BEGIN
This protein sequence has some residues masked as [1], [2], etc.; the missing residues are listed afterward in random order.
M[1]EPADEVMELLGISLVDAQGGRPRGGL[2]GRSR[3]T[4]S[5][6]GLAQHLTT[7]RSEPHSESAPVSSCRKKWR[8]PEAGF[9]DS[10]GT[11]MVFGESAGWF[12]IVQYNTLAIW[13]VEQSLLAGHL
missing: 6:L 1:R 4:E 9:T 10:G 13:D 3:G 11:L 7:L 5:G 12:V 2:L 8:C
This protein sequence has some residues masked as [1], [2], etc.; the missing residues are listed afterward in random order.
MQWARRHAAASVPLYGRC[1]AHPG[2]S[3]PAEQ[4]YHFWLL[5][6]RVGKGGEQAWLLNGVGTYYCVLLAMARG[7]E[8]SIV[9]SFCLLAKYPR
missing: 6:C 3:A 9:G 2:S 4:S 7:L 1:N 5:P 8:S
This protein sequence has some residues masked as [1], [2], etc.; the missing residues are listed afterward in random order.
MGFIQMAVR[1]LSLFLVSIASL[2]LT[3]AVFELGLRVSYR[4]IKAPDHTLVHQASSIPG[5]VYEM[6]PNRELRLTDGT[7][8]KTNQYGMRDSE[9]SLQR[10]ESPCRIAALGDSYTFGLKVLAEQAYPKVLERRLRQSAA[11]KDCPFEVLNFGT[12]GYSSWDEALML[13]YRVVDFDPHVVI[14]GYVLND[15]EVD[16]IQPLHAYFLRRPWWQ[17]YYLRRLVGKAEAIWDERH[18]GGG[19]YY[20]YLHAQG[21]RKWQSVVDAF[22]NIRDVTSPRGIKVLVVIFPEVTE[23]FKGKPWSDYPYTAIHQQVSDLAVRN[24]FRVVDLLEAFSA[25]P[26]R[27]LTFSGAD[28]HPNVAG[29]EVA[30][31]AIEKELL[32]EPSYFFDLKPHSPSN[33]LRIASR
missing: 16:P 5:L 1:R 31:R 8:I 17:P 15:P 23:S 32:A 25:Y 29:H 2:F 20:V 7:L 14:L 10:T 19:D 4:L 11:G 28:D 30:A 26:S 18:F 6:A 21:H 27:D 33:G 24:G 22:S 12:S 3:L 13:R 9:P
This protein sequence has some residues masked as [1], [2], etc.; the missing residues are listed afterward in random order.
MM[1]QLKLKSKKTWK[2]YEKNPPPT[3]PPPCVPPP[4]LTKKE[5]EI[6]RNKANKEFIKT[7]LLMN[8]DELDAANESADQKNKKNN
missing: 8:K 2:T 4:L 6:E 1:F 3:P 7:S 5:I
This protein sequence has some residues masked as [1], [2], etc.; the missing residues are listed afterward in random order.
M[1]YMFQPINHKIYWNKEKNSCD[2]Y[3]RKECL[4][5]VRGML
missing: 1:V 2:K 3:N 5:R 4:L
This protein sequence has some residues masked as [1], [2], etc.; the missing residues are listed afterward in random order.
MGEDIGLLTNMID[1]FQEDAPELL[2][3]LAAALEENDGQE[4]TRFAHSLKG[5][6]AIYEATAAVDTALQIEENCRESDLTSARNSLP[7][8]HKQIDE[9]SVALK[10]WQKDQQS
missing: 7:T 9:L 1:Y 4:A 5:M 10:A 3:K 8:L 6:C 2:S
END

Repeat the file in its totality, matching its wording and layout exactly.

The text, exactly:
This protein sequence has some residues masked as [1], [2], etc.; the missing residues are listed afterward in random order.
M[1]EPADEVMELLGISLVDAQGGRPRGGL[2]GRSR[3]T[4]S[5][6]GLAQHLTT[7]RSEPHSESAPVSSCRKKWR[8]PEAGF[9]DS[10]GT[11]MVFGESAGWF[12]IVQYNTLAIW[13]VEQSLLAGHL
missing: 6:L 1:R 4:E 9:T 10:G 13:D 3:G 11:L 7:L 5:G 12:V 2:L 8:C
This protein sequence has some residues masked as [1], [2], etc.; the missing residues are listed afterward in random order.
MQWARRHAAASVPLYGRC[1]AHPG[2]S[3]PAEQ[4]YHFWLL[5][6]RVGKGGEQAWLLNGVGTYYCVLLAMARG[7]E[8]SIV[9]SFCLLAKYPR
missing: 6:C 3:A 9:G 2:S 4:S 7:L 1:N 5:P 8:S
This protein sequence has some residues masked as [1], [2], etc.; the missing residues are listed afterward in random order.
MGFIQMAVR[1]LSLFLVSIASL[2]LT[3]AVFELGLRVSYR[4]IKAPDHTLVHQASSIPG[5]VYEM[6]PNRELRLTDGT[7][8]KTNQYGMRDSE[9]SLQR[10]ESPCRIAALGDSYTFGLKVLAEQAYPKVLERRLRQSAA[11]KDCPFEVLNFGT[12]GYSSWDEALML[13]YRVVDFDPHVVI[14]GYVLND[15]EVD[16]IQPLHAYFLRRPWWQ[17]YYLRRLVGKAEAIWDERH[18]GGG[19]YY[20]YLHAQG[21]RKWQSVVDAF[22]NIRDVTSPRGIKVLVVIFPEVTE[23]FKGKPWSDYPYTAIHQQVSDLAVRN[24]FRVVDLLEAFSA[25]P[26]R[27]LTFSGAD[28]HPNVAG[29]EVA[30][31]AIEKELL[32]EPSYFFDLKPHSPSN[33]LRIASR
missing: 16:P 5:L 1:R 31:R 8:I 17:P 15:P 23:S 32:A 25:Y 29:H 2:F 20:V 7:L 14:L 10:T 19:D 4:L 11:G 28:D 30:A 26:S 18:F 6:A 21:H 27:D 33:G 24:G 22:S 12:S 3:L 13:R 9:P
This protein sequence has some residues masked as [1], [2], etc.; the missing residues are listed afterward in random order.
MM[1]QLKLKSKKTWK[2]YEKNPPPT[3]PPPCVPPP[4]LTKKE[5]EI[6]RNKANKEFIKT[7]LLMN[8]DELDAANESADQKNKKNN
missing: 8:K 2:T 4:L 6:E 1:F 3:P 7:S 5:I
This protein sequence has some residues masked as [1], [2], etc.; the missing residues are listed afterward in random order.
M[1]YMFQPINHKIYWNKEKNSCD[2]Y[3]RKECL[4][5]VRGML
missing: 1:V 2:K 3:N 5:R 4:L
This protein sequence has some residues masked as [1], [2], etc.; the missing residues are listed afterward in random order.
MGEDIGLLTNMID[1]FQEDAPELL[2][3]LAAALEENDGQE[4]TRFAHSLKG[5][6]AIYEATAAVDTALQIEENCRESDLTSARNSLP[7][8]HKQIDE[9]SVALK[10]WQKDQQS
missing: 7:T 9:L 1:Y 4:A 5:M 10:A 3:K 8:L 6:C 2:S